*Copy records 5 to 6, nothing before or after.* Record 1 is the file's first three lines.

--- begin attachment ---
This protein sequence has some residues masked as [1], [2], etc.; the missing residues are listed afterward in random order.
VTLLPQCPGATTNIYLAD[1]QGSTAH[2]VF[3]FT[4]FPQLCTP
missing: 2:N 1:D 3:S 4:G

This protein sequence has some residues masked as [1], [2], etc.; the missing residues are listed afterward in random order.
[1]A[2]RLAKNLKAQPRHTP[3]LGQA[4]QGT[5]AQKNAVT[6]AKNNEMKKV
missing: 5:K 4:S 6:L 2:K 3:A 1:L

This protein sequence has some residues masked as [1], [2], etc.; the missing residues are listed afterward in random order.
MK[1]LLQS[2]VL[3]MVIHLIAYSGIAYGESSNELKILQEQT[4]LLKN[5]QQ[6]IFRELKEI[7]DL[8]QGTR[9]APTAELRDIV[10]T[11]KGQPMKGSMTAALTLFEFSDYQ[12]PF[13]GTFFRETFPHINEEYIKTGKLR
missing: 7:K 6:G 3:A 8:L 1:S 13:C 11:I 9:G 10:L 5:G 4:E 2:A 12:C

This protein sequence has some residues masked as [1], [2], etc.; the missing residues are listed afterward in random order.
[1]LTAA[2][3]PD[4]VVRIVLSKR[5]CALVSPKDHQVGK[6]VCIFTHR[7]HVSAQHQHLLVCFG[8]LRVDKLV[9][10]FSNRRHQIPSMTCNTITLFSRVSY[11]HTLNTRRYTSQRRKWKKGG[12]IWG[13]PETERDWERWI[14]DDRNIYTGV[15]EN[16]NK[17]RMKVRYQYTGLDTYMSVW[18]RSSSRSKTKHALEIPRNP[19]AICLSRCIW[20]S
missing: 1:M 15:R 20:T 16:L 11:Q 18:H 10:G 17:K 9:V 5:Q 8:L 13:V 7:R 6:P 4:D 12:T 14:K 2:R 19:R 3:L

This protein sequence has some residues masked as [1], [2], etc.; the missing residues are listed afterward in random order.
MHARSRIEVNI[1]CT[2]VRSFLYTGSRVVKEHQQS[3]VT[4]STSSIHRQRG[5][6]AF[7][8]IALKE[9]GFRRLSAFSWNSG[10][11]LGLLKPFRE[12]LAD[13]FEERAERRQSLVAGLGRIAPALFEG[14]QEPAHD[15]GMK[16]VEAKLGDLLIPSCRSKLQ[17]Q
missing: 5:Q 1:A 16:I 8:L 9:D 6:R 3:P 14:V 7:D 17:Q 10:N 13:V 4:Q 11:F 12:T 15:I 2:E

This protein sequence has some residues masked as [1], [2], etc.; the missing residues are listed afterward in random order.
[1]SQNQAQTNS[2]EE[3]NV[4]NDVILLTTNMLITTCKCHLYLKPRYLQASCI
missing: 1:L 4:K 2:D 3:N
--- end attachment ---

This protein sequence has some residues masked as [1], [2], etc.; the missing residues are listed afterward in random order.
MHARSRIEVNI[1]CT[2]VRSFLYTGSRVVKEHQQS[3]VT[4]STSSIHRQRG[5][6]AF[7][8]IALKE[9]GFRRLSAFSWNSG[10][11]LGLLKPFRE[12]LAD[13]FEERAERRQSLVAGLGRIAPALFEG[14]QEPAHD[15]GMK[16]VEAKLGDLLIPSCRSKLQ[17]Q
missing: 5:Q 1:A 16:I 8:L 9:D 6:R 3:P 14:V 7:D 17:Q 10:N 13:V 4:Q 11:F 12:T 15:I 2:E

This protein sequence has some residues masked as [1], [2], etc.; the missing residues are listed afterward in random order.
[1]SQNQAQTNS[2]EE[3]NV[4]NDVILLTTNMLITTCKCHLYLKPRYLQASCI
missing: 1:L 4:K 2:D 3:N